Sec. 1370 (42 USC 4121)

(1) The term “flood” shall have such meaning as may be prescribed in regulations of the Director and may include inundation from rising waters or from the overflow of streams, river, or other bodies of water, or from tidal surges, abnormally high tidal water, tidal waves, tsunamis, hurricanes, or other severe storms or deluge.
The federal flood program has issued more than 5 million policies across the country, insuring more than $1.2 trillion in property. Here in Washington state -- a quake-prone region with hundreds of miles of coastline -- some 51,000 policies are in force. Coverage is particularly heavy in places like Centralia, Aberdeen, King County and Snohomish County.

Here's a plain-language summary of federal flood coverage.

And we should also point out that the federal program does not cover things like business-interruption coverage, which can be crucial for businesses. Also, NFIP commercial coverage maxes out at $500,000 for a building and $500,000 for contents. The good news: insurance brokers can find additional flood coverage for you, often through what are called surplus line insurers.

Tuesday, March 15, 2011

WA insurance agent arrested in alleged $1 million theft

Investigators from the Washington state insurance commissioner’s office on Tuesday arrested a King County woman on suspicion of stealing more than $1 million in retirement funds from five elderly insurance clients.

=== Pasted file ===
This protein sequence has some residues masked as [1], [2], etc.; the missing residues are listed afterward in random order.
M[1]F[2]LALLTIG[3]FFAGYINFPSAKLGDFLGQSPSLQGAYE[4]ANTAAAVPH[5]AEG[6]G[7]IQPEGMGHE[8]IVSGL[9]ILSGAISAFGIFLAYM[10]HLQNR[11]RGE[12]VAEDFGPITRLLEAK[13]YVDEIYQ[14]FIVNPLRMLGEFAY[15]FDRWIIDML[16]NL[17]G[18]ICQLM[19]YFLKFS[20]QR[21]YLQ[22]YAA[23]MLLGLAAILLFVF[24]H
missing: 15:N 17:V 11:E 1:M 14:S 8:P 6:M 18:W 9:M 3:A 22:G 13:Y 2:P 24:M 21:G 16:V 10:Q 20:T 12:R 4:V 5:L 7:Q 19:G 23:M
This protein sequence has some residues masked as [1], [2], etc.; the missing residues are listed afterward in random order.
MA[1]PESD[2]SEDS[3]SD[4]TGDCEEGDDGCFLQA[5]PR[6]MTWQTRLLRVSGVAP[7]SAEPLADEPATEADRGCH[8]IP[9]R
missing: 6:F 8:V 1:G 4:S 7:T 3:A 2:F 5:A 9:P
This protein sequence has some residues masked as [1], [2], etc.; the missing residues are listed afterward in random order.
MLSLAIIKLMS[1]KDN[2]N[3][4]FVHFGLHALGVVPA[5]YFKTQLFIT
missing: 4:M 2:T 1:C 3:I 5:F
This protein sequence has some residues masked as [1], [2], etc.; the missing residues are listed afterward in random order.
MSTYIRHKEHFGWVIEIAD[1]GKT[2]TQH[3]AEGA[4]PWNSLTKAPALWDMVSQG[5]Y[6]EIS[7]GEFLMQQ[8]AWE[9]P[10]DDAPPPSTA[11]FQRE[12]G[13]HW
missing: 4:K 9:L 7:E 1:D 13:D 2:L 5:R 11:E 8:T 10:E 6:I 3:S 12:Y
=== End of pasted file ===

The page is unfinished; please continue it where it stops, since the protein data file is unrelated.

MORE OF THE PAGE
Jasmine Jamrus-Kassim, of Kent, was arrested in Factoria by members of the insurance commissioner’s Special Investigations Unit and the Washington State Patrol. She was booked into the King County Jail on 21 counts of first-degree theft.

“This is an appalling abuse of trust,” said state Insurance Commissioner Mike Kreidler. “Vulnerable people trusted this agent with much of their life’s savings. And she just pocketed the money.”

A months-long investigation by Kreidler’s office found that several of Jamrus-Kassim’s clients repeatedly cashed out large portions of their annuities with Bankers Life and Casualty. Jamrus-Kassim was an agent for the insurer.

“We want to see justice done,” said Kreidler. “We also want to see if there’s any way to make these victims whole. We’re still investigating to what extent Bankers Life may have any liability for the actions of their agent.”

The victims, who ranged from age 74 to 90, typically made out their checks to “S.A. Saad” and gave them to Jamrus-Kassim. Several said they believed that S.A. Saad was an insurance company official. They thought their money was being reinvested.